From maps to apps

Throw away that dog-eared accordion-like map. Forget those inch-thick city guides that are out of date before they're printed.

They're no match for a smartphone or tablet loaded with a few well-chosen travel apps.

But with hundreds of thousands of apps clamouring for your attention, where to begin?

We spoke to tech experts and frequent flyers to pull together five sets of must-have apps for the traveller.

Note that many apps need internet access to perform their magic. If you're heading overseas, don't use the roaming service of your Aussie carrier: it will cost you hundreds if not thousands of dollars.

Pick up a prepaid SIM card from a local mobile phone store in whatever country you're visiting and you'll avoid an expensive post-trip shock.

Travel planning

There are some amazing smartphone apps that ease your travel headaches before you step on the plane.

A standout is TripIt (; for iPhone, Android, BlackBerry and Windows Phone), which software engineer Liam Rasmussen describes as “the PA I never had”.


Forward emails with flight and hotel confirmations, car hire, even restaurant bookings and concert tickets to your TripIt account and the app transforms them into a single super-organised itinerary.

Rasmussen pays $50 a year for the more powerful TripIt Pro which tracks his frequent flyer points and alerts him to delayed flights via SMS.

“I've been sitting in the airport and received a text message saying my flight is delayed, even before the airport's own monitors have been updated.”

Les Posen, a clinical psychologist who specialises in fear of flying, is a fan of the free iPhone apps offered by an increasing number of airports, including Sydney and Melbourne.

“The app advises the check-in desk and departure gate for your flight and you get an alert when a flight begins boarding or has landed,” Posen says.

Posen also finds the airport maps – marked with the location of lounges, shops and public toilets – are handy for making your way around these modern labyrinths.

Hit the ground running

With mapping software built into every smartphone, plus a GPS chip that pinpoints your location on the grid, you're one step ahead of fold-up maps.

The next step? Grab a guide to the city's public transport network. Most are free and will get you from A to B with the confidence of a local.

If you prefer a more leisurely pace, search for apps that guide you through a walking tour of the city.

But be wary of apps that claim to be free yet contain only the briefest of information unless you pay for the full version.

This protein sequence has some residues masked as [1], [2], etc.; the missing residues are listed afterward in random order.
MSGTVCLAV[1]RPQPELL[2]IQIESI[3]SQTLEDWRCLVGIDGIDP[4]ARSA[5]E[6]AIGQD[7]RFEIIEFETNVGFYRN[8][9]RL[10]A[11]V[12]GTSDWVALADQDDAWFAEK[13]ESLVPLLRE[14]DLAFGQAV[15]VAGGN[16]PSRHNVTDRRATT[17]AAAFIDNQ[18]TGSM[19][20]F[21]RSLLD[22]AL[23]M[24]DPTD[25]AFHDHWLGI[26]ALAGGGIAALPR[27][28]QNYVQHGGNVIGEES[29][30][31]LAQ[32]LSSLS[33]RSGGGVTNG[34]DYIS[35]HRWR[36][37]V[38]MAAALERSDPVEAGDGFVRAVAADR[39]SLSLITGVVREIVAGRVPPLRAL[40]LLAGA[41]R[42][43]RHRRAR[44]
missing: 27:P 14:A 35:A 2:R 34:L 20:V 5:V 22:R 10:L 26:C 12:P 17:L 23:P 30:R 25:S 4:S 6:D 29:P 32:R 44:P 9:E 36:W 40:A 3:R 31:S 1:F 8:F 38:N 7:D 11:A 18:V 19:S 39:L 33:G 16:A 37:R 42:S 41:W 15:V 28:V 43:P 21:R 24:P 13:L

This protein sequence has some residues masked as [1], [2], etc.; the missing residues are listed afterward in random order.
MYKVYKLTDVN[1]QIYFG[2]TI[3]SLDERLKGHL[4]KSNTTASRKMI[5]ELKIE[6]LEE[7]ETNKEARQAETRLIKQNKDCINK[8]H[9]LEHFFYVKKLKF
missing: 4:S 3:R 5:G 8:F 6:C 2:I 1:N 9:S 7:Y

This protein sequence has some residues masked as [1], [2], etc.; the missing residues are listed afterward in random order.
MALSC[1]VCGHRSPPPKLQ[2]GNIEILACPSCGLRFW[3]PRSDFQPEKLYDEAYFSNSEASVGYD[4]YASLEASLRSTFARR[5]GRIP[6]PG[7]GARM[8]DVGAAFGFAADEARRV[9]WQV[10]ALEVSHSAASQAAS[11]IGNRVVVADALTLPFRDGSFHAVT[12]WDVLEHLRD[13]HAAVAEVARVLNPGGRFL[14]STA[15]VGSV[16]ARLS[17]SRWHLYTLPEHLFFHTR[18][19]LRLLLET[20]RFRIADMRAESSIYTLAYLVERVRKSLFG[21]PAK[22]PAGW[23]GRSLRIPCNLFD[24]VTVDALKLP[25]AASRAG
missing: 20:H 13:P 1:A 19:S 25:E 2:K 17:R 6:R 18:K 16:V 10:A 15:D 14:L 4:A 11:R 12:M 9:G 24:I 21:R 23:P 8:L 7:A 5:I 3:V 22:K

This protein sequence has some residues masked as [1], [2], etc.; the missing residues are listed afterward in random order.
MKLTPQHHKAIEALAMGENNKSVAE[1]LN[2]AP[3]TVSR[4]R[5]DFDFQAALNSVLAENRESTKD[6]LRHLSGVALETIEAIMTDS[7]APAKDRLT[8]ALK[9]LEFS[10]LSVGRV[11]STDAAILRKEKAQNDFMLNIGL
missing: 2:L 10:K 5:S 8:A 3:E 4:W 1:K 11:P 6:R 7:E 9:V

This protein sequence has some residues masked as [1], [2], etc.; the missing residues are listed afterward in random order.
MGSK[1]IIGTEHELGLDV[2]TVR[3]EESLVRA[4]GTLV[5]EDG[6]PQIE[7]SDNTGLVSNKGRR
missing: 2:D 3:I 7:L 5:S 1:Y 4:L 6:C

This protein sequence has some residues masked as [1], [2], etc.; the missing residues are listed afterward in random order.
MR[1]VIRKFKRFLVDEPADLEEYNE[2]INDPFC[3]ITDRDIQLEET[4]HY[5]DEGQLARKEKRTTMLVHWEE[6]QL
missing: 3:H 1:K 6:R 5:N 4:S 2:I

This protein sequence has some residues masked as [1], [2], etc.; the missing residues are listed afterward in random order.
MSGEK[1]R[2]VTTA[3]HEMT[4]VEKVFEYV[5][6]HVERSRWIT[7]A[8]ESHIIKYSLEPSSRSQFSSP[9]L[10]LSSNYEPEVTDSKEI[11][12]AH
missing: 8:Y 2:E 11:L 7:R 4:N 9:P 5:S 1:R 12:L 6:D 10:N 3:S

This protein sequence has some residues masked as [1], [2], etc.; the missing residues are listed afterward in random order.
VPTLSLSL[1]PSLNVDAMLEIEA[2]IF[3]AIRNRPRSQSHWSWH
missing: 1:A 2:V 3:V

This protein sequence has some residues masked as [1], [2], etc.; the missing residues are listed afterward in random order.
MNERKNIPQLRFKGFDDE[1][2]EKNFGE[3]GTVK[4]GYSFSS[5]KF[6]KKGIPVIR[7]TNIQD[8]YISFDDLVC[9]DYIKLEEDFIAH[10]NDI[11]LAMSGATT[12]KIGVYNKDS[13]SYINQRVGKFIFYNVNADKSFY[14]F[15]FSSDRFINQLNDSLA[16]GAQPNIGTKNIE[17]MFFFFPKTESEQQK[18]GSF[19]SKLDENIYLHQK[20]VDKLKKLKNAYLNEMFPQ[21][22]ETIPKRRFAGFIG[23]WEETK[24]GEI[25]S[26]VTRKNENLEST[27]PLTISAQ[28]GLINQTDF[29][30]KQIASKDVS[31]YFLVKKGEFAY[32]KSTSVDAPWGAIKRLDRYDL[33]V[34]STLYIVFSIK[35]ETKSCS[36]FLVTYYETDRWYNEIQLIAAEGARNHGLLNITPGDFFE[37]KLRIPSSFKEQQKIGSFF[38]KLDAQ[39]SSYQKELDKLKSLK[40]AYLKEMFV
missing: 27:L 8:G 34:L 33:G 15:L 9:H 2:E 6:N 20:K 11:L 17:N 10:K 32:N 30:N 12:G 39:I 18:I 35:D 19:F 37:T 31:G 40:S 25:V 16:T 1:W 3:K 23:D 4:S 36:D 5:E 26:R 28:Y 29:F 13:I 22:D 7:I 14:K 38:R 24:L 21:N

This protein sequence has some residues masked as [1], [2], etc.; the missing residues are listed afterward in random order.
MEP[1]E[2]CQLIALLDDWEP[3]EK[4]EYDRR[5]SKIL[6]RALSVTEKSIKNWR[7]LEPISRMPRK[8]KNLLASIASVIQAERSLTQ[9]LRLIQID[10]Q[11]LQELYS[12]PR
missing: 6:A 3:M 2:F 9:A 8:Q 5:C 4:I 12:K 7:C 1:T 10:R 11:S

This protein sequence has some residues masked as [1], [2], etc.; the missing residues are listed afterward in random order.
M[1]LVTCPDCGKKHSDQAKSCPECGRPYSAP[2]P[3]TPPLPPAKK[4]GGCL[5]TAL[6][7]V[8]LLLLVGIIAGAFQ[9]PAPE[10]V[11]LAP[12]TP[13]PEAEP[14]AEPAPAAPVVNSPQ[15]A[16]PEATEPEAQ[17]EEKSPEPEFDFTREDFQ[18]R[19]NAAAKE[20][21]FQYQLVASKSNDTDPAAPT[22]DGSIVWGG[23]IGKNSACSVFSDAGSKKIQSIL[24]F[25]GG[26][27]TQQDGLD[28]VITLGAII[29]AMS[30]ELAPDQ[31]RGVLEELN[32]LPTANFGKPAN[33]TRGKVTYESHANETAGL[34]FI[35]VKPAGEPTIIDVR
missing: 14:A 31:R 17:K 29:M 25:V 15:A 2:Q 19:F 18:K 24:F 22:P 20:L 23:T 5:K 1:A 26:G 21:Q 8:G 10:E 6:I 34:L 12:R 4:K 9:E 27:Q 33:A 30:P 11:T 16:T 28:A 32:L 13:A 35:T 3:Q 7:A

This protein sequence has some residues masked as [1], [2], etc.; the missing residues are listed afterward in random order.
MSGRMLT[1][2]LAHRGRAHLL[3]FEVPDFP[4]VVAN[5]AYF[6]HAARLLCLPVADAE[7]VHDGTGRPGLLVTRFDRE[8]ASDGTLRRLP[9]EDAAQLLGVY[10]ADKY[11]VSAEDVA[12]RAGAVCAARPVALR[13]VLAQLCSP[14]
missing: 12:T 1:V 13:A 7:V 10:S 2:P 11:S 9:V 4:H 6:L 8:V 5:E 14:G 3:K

There are city guides a'plenty, of course, including the highly regarded Lonely Planet series.

“I often favour the official apps for any given city or country,” says Angus Kidman, editor of the technology blog Lifehacker Australia.

“If the official tourist information board has produced something, it will invariably be free.”

Eat, drink and be merry

“There's a fantastic variety of apps for deciding where to eat and drink when you're overseas,” says the food blogger Zina Zhang.

“If you're visiting Singapore, Hungrygowhere (iPhone, Android) lets you search for restaurants by dish, cuisine and price.

“Travellers to the US should download OpenTable (iPhone, Android) for a fast, convenient way to reserve a table at your favourite restaurant.”

Sydney businesswoman Valerie Khoo is another fan of OpenTable.

“It helps you find restaurants based on availability, location, the number of people, cuisine, price and so on. I've discovered many new restaurants in the US with OpenTable.”

OpenTable's British edition is called TopTable (iPhone, Android).

Daniel Clark, director of online luggage retailer RushFaster, rates great food as “the most important thing when travelling”.

“Life is short and there's no time for second-rate food, and especially not food sickness when you're on the road.”

FoodSpotting (iPhone, Android, BlackBerry and Windows Phone) is like a restaurant guide meets pop-photography app Instagram.

“You search for a particular dish and then get photos of what it looks like at different restaurants, so you can find the best version of any dish in any city,” Clark says.

Other popular apps based on user ratings and reviews are Yelp and UrbanSpoon.


App developer Chris Neugebauer relies on the homegrown BeanHunter (iPhone, Android) to find the best coffee in most Australian cities.

“It uses your phone's GPS chip to work out your location and show a list of the nearest cafes to you, along with reviews and photos submitted by other BeanHunter users,” Neugebauer says.

“Being able to quickly get the opinions of other coffee lovers is really valuable, although it's less useful outside of Australia.”

If you're headed to London, New York, LA or San Francisco try the Best Coffee series of apps (iPhone, Android).

Speak the language

The new wave of apps is even conquering the language barrier.

iTranslate (iPhone, Android) provides voice translation between over 50 languages.

“This is without a doubt the best translation app on the market,” says Lukas Picton, senior consultant with the PR firm Text 100, although he warns: “I wouldn't rely on it for a really important conversation.”

If you're just seeking to pick up basic words and phrases in a foreign tongue, don't overlook the hundreds of free language-learning podcasts available through iTunes.